MONEY expert Martin Lewis has revealed a 1p shopping trick that will protect you from losing cash. Speaking on the latest episode of the Martin Lewis podcast, the MoneySavingExpert founder told listeners how 1p on a credit card gets you Section 75 protection.
1Martin Lewis told listeners to pop 1p on their credit cardsCredit: ITV
He said: “If you buy something that costs between £100 and a penny… and you pay for any of it, even just a penny on a credit card, the credit card firm is jointly liable with the retailer for the entire amount.”
This means that if the retailer were to go bust or you don’t receive the item, your credit card company is liable and you don’t have to go back to the seller first.
Therefore, Martin said: “If you can, put at least some of what you’re paying for a big and important item on a credit card.”
It doesn’t matter how much you put on just as long as it is at least 1p and the item or service costs at least £101.01.
Of course, make sure you pay it off in full to avoid having to pay for any unwanted interest charges.
Martin did say that there are some exemptions to this though – including buying through a travel agent and in some cases, the way that you pay can affect how protected you are.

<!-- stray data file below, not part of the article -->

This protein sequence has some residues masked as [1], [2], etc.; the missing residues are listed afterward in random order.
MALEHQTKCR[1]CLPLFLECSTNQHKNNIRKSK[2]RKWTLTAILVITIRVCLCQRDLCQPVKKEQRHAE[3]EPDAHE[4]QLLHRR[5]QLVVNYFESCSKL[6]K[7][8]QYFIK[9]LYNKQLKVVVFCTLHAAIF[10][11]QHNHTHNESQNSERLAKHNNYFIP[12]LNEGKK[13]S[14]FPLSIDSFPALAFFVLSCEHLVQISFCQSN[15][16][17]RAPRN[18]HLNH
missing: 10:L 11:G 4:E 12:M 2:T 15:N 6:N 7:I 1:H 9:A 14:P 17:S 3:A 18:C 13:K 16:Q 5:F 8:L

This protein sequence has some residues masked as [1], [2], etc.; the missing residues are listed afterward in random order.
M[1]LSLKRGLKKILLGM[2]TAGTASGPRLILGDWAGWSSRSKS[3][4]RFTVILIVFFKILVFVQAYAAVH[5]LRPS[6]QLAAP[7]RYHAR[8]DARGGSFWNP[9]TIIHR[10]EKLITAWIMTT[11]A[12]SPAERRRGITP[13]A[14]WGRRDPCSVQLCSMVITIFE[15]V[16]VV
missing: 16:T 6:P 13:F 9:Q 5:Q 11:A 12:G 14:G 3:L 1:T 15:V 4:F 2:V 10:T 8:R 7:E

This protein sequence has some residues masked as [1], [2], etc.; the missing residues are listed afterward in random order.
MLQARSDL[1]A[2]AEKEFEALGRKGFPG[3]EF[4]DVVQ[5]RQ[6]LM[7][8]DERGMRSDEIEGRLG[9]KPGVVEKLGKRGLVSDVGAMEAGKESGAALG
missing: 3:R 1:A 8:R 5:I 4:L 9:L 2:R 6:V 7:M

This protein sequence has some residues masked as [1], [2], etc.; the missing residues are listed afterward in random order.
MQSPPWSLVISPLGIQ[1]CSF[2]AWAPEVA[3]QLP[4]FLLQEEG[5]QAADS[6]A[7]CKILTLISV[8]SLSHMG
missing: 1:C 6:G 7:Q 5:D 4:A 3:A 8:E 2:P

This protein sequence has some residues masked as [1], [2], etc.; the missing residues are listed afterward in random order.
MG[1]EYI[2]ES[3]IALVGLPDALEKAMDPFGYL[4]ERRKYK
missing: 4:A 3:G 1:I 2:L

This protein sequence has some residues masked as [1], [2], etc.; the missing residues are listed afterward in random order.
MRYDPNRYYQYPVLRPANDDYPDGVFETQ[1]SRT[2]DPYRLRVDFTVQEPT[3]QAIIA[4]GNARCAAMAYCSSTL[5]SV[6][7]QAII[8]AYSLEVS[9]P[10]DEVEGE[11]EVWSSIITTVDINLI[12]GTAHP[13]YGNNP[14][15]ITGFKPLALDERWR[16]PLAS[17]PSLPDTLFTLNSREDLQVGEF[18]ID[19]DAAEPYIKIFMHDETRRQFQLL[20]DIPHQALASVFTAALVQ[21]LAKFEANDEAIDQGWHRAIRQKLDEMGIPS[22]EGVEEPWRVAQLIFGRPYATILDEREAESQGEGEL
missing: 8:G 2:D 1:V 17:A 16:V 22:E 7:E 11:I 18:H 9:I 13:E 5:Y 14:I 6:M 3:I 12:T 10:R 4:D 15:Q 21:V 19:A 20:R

What is Section 75?
Section 75 of the Consumer Credit Act is one of the most important bits of consumer legislation in the UK.
It means that if you pay for a big purchase on your credit card and something happens – like the goods aren’t delivered or the shop goes bust – your card provider is just as responsible as the retailer to refund you.
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There are a few caveats to the legal protection – the purchase you are making must cost between £100 and £30,000 and it’s important to remember that it only applies to credit cards – but it has helped countless Brits get their money back after they’ve been let down.
How can I make a Section 75 claim?
To make a claim, contact your credit card provider – your first port of call should be its customer services phone number – and tell them you want to make a claim under Section 75.
It should then send you a claim form which you can fill-in and your provider will use to process your application.
Your card firm might ask you to provide evidence such as a receipt or a report verifying that the item is faulty.
In cases where the retailer hasn’t gone bust, you should complain to them first but if they aren’t treating your care with the proper attention, you should contact your card provider.
How else can I keep protected?
If you don’t have a credit card then there is another way you can keep pr …